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    Access to Content: Censorship, Blocking and Filtering

    Module 2: Restricting Access and Content

    Overview of censoring, blocking and filtering of content

    Access to information, and increasingly access to knowledge, is a central tenet of the internet.  However, efforts to restrict access have developed in step with increased access.  Technical measures are being implemented by state and non-state actors to limit, influence, monitor and control people’s access to the internet.  These measures include censoring, blocking, filtering and monitoring content.  While these measures may not be as extreme as complete internet shutdowns, they equally hinder the full enjoyment of the right to freedom of expression.

    Censorship and blocking Filtering
    Typically refers to the prevention of access to specific websites, domains, IP addresses, protocols or services included on a blacklist.(1) Justifications for blocking often include the need to prevent access to illegal content, or content that is a threat to public order or is objectionable for a particular audience.(2) Generally refers to restricting or limiting access to information (or related services) that is either illegal in a particular jurisdiction, is considered a threat to public order, or is objectionable for a particular audience.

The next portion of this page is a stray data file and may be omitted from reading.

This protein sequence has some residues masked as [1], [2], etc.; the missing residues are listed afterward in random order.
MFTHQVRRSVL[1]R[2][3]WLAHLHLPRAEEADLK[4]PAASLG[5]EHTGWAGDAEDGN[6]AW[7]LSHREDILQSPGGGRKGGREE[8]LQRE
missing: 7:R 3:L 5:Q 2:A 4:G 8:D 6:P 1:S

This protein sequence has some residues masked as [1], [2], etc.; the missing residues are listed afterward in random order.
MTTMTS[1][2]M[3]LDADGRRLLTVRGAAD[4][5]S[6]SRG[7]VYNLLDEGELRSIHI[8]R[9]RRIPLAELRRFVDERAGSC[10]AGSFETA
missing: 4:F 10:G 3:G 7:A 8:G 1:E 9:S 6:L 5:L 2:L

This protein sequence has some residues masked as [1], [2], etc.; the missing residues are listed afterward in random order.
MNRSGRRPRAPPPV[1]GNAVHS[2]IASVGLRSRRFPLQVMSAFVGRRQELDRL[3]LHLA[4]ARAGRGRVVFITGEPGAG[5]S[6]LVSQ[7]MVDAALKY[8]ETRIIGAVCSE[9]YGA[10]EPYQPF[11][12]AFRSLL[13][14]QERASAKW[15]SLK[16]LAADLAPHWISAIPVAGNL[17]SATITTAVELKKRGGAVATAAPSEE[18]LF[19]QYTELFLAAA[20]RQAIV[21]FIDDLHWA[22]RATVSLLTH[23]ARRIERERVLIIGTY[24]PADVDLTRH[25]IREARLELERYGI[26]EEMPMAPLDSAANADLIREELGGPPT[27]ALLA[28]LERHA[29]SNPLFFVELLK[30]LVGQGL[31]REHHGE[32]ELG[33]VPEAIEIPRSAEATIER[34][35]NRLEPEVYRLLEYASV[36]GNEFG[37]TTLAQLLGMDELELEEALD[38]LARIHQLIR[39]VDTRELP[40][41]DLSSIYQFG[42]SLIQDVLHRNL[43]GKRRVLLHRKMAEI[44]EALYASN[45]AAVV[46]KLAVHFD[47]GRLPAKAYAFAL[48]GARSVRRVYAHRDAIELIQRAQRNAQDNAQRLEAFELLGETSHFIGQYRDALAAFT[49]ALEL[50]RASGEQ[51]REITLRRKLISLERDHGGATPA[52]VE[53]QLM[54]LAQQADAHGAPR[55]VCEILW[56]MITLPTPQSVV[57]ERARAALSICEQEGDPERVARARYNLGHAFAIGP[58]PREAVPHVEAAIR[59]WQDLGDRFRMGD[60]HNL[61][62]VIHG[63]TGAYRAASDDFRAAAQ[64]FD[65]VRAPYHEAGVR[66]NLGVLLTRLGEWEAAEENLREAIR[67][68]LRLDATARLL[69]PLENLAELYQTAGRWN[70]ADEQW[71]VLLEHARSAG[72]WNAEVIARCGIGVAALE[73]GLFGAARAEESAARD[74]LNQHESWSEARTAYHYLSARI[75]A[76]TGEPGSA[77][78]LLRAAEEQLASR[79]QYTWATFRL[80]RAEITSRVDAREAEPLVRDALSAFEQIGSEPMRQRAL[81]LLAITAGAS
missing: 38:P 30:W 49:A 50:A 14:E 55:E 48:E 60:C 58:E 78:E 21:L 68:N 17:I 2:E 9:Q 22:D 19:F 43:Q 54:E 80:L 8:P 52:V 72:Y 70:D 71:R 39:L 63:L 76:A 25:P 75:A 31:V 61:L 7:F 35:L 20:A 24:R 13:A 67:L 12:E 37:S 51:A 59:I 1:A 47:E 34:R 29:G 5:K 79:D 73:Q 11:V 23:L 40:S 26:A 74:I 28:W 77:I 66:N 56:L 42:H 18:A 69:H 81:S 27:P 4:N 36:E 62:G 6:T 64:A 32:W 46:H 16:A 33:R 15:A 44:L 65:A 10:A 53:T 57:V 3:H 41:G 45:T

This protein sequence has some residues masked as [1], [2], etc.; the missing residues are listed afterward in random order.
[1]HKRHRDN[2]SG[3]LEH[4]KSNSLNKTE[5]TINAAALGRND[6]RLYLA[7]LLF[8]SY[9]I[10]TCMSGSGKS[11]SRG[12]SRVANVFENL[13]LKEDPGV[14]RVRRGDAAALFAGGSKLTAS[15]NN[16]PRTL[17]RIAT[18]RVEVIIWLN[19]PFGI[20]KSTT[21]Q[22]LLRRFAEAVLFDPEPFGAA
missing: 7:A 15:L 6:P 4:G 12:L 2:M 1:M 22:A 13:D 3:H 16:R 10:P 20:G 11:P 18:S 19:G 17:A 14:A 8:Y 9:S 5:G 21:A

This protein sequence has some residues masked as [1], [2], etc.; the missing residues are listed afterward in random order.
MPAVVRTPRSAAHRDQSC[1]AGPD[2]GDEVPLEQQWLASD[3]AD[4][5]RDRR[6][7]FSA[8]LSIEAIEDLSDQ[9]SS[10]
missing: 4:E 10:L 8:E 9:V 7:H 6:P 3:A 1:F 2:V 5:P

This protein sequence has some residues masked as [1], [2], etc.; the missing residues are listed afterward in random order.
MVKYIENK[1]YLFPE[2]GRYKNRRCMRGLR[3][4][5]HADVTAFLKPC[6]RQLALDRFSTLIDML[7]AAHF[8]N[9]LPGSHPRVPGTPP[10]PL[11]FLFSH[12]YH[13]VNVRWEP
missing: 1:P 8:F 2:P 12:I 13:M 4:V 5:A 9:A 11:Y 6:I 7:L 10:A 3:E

Filtering can relate to the use of technology that blocks pages by reference to certain characteristics, such as traffic patterns, protocols or keywords, or based on their perceived connection to content deemed inappropriate or unlawful.

    Note: This distinction might be considered semantical, but it can also be considered a matter of scale and perspective. However, the key commonality is that they both limit access to the internet.(3)

    As explained by ARTICLE 19, there are different ways in which access to content can be restricted, for example:(4)